Clonony Castle, built c.1500 on a limestone outcrop in the ancient district of Cluain Uaine, dominates the surrounding landscape. (Photo by Rob Riddell Irl)
This was one of several strongholds constructed locally by the MacCoughlan clan, lords of the tuath or territory of Delvin in western Offaly until the C17th.
Having been ceded to the Crown, the castle was granted by King Henry VIII to his second wife Anne Boleyn’s father Thomas Boleyn, newly created Earl of Ormond. Just a few yards from the main entrance lies a large limestone slab, the tombstone of the beheaded Queen’s cousins Elizabeth and Mary Bullyn.
In the 1620s the castle was granted to Mathew de Renzi who was born in Cologne, moved to Antwerp, London, and thence Ireland. His relationship with the MacCoughlans was curious. Initially he spoke of being ostracised by them (understandably since they had lost their lands to him) but relations improved to the extent that de Renzi learned the Gaelic language. His tombstone in Athlone credits him with writing a dictionary in the Irish tongue.
In the 1830s the castle belonged to Edmond Molony, an enthusiastic barrister-at-law who kept two flagstaffs on the battlements for commemorating his professional triumphs. His wife died in January 1839 and was interred in St. George’s Chapel in London. The epitaph on her monument erected by her husband is extremely long, and includes the immortal lines: “She was hot, passionate and tender / A highly accomplished lady / And a superb drawer in water colours“.
Moystown is the location of Tissaran, an early Christian monastery founded by the rather obscure Saint Saran. A C6th headstone from the adjoining cemetery is to be found in the old church at Belmont. Many victims of the Great Famine were interred in Tissaran. The burial ground beside the early C19th Church of Ireland edifice contains the graves of several descendants of Henry L’Estrange, who acquired the land in 1633. One, an C18th MP for Banagher known as “Handsome Harry”, built the original bridge at what is now Shannonbridge. Another bridge (1804) on the Grand Canal is named for the family, who were local landlords until 1855, when they emigrated to America. Their former residence, Moystown House, is now a total ruin.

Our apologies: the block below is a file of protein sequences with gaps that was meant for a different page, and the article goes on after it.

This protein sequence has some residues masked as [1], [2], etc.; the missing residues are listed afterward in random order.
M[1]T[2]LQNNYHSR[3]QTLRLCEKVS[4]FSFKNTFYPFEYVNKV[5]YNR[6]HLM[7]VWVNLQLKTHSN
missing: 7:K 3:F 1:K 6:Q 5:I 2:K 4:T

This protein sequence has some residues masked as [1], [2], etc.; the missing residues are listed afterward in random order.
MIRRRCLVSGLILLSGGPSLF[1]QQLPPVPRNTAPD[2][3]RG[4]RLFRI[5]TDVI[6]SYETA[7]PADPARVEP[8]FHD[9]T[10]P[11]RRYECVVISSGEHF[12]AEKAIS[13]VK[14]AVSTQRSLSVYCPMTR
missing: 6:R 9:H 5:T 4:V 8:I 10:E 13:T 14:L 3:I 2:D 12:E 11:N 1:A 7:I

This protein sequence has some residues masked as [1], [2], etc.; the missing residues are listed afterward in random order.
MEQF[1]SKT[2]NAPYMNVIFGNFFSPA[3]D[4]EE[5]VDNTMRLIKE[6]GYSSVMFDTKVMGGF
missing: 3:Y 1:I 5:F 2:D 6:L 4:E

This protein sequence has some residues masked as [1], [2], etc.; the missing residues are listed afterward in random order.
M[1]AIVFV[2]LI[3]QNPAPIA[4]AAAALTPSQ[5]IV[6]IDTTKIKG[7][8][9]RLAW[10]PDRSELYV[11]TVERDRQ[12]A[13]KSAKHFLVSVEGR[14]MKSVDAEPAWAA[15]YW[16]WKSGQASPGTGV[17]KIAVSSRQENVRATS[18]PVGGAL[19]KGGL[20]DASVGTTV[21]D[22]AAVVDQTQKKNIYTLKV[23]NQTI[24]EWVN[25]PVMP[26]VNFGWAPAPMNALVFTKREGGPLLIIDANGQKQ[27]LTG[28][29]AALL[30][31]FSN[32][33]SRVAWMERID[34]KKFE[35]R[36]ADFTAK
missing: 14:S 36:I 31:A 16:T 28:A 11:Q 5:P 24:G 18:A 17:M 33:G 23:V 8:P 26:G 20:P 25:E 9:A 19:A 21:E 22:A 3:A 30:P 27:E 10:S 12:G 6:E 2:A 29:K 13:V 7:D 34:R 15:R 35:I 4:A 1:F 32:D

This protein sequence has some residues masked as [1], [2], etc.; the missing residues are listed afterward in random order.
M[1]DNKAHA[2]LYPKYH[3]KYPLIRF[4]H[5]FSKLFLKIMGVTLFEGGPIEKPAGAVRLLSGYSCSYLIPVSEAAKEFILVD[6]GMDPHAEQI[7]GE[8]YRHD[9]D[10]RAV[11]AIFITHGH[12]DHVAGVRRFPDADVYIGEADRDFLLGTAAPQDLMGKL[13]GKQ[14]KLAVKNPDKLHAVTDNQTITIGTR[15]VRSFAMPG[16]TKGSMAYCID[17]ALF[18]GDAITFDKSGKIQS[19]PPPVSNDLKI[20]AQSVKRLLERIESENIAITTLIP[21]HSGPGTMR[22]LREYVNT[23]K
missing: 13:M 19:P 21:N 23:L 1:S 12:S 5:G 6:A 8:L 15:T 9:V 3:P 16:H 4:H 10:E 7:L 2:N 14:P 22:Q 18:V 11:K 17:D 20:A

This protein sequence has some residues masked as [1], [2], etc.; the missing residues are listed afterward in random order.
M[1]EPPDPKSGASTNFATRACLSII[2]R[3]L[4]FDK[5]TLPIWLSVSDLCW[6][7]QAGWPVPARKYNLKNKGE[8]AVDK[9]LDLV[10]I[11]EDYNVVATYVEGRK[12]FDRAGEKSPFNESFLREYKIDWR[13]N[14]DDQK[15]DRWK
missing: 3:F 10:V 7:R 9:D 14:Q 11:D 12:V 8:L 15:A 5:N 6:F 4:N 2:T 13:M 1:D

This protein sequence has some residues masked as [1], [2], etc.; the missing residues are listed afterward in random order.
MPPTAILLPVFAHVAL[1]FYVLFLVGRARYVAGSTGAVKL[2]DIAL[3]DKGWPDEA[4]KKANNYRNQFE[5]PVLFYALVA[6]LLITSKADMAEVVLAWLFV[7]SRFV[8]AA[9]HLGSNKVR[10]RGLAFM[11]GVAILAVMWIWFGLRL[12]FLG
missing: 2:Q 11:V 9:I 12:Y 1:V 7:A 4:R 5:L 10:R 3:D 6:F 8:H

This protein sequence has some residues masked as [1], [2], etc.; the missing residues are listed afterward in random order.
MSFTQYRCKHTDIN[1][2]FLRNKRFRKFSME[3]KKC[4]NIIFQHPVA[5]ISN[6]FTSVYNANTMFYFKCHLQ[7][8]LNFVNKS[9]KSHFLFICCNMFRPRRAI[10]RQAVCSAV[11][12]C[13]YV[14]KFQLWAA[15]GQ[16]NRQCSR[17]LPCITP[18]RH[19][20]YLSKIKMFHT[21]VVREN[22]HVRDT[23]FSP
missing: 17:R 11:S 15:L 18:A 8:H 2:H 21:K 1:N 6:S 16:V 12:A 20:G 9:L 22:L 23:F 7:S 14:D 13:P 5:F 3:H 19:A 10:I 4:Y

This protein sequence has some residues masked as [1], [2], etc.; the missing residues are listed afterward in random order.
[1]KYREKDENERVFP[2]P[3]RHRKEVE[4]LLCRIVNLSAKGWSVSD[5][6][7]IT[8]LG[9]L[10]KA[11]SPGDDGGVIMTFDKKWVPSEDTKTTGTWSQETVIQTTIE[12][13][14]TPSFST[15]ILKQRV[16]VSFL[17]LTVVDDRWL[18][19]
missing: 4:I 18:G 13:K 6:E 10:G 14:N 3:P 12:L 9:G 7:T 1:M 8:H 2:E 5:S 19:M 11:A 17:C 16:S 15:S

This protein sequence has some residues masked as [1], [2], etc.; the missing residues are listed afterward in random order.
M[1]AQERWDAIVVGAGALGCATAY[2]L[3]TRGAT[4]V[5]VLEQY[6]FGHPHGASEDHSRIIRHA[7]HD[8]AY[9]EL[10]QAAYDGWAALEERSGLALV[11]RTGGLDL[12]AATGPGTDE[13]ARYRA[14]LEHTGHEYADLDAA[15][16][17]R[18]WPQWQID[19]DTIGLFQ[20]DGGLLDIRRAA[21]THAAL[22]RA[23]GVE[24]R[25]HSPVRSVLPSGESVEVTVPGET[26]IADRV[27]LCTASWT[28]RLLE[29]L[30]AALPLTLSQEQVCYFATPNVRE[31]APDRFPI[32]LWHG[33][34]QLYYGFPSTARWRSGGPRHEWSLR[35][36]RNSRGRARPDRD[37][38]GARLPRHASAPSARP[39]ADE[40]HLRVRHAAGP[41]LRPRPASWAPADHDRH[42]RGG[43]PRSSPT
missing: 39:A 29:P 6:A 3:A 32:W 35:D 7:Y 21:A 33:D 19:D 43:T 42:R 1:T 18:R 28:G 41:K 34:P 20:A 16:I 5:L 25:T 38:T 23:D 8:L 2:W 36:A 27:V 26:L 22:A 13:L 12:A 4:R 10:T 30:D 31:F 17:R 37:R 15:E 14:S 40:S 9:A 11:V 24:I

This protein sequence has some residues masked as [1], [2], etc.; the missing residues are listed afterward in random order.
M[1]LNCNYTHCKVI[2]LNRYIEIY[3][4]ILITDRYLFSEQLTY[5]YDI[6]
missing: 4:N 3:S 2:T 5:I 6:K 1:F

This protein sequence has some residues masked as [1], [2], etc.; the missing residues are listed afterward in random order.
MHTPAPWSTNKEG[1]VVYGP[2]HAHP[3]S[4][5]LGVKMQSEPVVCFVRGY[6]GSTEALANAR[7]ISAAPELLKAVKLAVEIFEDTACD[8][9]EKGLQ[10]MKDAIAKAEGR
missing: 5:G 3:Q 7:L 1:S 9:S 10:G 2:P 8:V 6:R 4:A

Shannon Harbour (Co. Offaly / West)
Shannon Harbour (Caladh na Sionainne) (pop. 30) is a pleasant village on the Grand Canal near its River Shannon terminus next to the mouth of the River Brosna. (Photo – www.iwai.ie)
The local townland was formerly known as Clononeybeg (Cluain Uaine Bheag), clearly linked to the MacCoughlan clan’s Clononey Castle.
Shannon Harbour was purpose-built in 1830. Once a busy port with a population of over 1000, it fell into disuse with the canal and was for many years a sleepy village; the old canalside Grand Hotel has been a roofless ruin since the 1930s.
The Harbour has received a new lease of life from the growth of pleasure traffic on the Shannon Waterway System, including the canal,and is now a hub for rivercraft and watersports enthusiasts, especially coarse anglers, providing winter berths for about 100 boats. The village has two friendly traditional pubs.
The Callows on both sides of this stretch of the River Shannon comprise flood meadows that provide a habitat for rare plants, nesting sites for native wildfowl, and winter roost for migrating visitors. Bullock Island is almost the last Irish mainland haven for the once ubiquitous Corncrake.
Banagher (Co. Offaly / West)
Banagher (Beannchar – “the place of the pointed rocks”) (pop 1600) is an attractive town with interesting Georgian and Victorian architecture and several good pubs and eateries.
Banagher’s importance derives from its strategic position on the River Shannon, here spanned by a 7-arch bridge, erected in 1843 under the supervision of Thomas Rhodes, brother of the colourful empire-builder Cecil Rhodes (whose Famous Last Words were “So little done, so much to do“, often misquoted as “So much to do, so little time to do it“), and widened in 1971. The first bridge was built in 1049. The remains of a 1685 structure known as Sarsfield’s Bridge are still visible.
Saint Rynagh founded a nunnery here in the C6th. The location was long an important river crossing point, fordable by warriors, merchants and pilgrims alike.